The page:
Tools & Capabilities
Ion implantation is a materials engineering process by which ions of a material are accelerated in an electrical field and impacted into a solid. This process is used to change the physical, chemical, or electrical properties of the solid. Ion implantation is used widely in semiconductor industry as well as materials science research.
EME hosts two ion implanters, a low-energy implanter (with energy up to 150 keV) and a high-energy implanter with 1.7 MV tandem accelerator to reach energy more than 10 MeV.
Low Energy Implanter
The Low Energy Implanter features a 175kV accelerator with a SNICS II negative ion sputter source. Used for ion-implanting materials with energetic ions in the energy range 10keV to 175keV.
Typical samples sizes are a few cm square but wafers up to 100mm diameter can be accommodated. Many ions are available, including most standard dopants. Smaller samples can be heated to 700°K or cooled to 77°K during implantation.
High Energy Implanter
The High Energy Implanter features a 1.7MV tandem Pelletron® accelerator incorporating a 100kV injector with a SNICS II negative ion sputter source. Used for implanting ions in the energy range 15-100keV (using the injector only) and 200keV to several MeV (depending on selected ion charge state).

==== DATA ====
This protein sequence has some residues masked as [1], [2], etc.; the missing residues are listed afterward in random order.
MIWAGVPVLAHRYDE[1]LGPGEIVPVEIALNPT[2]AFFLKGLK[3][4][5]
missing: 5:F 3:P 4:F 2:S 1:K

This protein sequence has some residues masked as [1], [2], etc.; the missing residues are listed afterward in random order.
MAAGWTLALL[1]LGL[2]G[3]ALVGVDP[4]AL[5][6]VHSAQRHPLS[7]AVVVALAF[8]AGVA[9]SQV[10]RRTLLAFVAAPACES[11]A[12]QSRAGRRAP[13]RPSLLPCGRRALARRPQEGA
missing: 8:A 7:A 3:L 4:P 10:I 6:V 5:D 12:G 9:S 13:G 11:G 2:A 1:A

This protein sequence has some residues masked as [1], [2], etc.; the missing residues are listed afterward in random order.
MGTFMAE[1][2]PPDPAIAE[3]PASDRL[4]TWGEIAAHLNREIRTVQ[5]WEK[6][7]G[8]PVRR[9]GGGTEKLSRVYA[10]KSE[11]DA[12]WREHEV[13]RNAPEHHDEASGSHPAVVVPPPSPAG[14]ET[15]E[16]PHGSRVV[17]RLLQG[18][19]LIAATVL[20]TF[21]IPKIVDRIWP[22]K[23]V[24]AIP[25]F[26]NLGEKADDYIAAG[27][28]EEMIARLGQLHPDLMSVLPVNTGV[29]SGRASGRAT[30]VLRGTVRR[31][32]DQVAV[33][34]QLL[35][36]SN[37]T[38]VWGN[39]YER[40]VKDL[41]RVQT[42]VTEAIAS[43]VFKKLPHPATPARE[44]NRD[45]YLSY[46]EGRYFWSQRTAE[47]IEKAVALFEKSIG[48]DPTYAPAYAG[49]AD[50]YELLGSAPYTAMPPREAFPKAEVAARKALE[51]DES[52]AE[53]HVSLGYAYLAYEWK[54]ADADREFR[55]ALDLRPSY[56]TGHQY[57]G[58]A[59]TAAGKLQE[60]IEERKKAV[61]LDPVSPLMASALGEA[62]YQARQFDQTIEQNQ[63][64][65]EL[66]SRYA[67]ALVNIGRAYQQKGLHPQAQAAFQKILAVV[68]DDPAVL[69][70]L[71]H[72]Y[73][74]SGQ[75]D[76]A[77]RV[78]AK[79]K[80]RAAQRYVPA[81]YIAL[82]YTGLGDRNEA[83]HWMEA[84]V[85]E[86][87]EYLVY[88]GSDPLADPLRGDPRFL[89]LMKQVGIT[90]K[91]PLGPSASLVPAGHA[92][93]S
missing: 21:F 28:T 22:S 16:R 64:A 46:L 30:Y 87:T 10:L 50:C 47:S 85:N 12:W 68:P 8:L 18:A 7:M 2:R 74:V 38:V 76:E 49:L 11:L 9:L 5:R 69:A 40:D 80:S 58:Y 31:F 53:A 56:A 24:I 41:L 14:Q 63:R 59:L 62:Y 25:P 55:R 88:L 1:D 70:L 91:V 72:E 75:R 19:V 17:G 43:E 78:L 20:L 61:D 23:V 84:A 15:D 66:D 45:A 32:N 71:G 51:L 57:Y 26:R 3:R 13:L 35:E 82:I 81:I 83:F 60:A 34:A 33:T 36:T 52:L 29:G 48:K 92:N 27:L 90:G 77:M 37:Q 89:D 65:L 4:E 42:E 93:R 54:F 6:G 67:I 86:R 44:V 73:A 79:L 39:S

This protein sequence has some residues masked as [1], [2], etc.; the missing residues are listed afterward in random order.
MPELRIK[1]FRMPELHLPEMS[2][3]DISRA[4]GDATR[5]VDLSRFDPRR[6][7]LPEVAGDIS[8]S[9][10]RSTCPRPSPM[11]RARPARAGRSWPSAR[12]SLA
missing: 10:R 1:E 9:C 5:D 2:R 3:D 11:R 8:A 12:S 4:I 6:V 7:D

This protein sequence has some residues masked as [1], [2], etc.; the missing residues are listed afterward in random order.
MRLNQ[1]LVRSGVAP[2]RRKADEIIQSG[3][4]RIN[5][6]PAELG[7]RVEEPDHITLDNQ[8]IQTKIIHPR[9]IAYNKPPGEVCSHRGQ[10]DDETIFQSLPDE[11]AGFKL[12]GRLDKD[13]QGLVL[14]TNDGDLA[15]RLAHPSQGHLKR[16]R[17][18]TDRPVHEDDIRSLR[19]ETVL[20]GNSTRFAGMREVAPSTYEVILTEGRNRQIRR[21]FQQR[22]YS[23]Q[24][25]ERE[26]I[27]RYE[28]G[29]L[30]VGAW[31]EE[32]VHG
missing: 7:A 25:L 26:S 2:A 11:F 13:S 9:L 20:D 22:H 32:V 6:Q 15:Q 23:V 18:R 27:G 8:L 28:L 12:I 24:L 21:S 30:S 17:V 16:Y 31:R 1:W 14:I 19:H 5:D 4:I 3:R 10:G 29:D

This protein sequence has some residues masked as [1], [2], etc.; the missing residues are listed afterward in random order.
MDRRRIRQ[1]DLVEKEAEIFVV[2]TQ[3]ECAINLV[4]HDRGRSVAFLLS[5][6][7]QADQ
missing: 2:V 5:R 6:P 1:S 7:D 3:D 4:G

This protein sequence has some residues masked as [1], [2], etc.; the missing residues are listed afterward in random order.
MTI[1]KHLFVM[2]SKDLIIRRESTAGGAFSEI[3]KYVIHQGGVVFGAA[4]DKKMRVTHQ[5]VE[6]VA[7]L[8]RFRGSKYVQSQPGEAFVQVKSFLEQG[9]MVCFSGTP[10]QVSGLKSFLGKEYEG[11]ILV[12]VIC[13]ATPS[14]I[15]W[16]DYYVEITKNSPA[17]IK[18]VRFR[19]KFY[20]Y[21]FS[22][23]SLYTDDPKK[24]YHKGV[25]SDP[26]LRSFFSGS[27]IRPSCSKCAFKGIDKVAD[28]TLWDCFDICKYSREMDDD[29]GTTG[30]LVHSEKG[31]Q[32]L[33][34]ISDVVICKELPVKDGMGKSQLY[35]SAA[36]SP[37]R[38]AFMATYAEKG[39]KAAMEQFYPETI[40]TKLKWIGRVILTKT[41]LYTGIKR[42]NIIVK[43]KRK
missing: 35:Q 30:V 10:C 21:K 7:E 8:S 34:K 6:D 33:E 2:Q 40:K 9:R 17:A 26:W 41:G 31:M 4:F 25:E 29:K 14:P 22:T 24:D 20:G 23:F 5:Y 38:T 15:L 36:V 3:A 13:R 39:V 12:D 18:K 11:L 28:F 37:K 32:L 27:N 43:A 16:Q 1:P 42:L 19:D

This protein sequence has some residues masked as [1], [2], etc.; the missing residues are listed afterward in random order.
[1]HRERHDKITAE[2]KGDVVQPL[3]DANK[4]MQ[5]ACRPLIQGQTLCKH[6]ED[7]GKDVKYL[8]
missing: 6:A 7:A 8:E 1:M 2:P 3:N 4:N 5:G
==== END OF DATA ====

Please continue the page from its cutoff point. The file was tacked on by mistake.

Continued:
Most ions are available but implant fluences may be limited in some cases. Typical samples sizes are a few cm square but wafers up to 150mm diameter can be accommodated. Smaller samples can be heated to 700°K or cooled to 77°K during implantation.
Ion Beam Analysis
RBS, ERDA, PIXIE
The Rutherford Backscattering Spectrometry (RBS) system features a 1.7MV tandem Pelletron® accelerator incorporating a 60kV injector with an Alphatross ion source.
Used for ion-beam analysis of materials with energetic He+ and H+ beams (typically 1-3 MeV). Standard techniques include Rutherford backscattering and channelling analysis (RBS-C) and elastic recoil detection (ERD) for hydrogen profiling.
Particle-induce x-ray analysis (PIXIE) is currently under development. Typical sample sizes range from 5mm square to several centimeters square.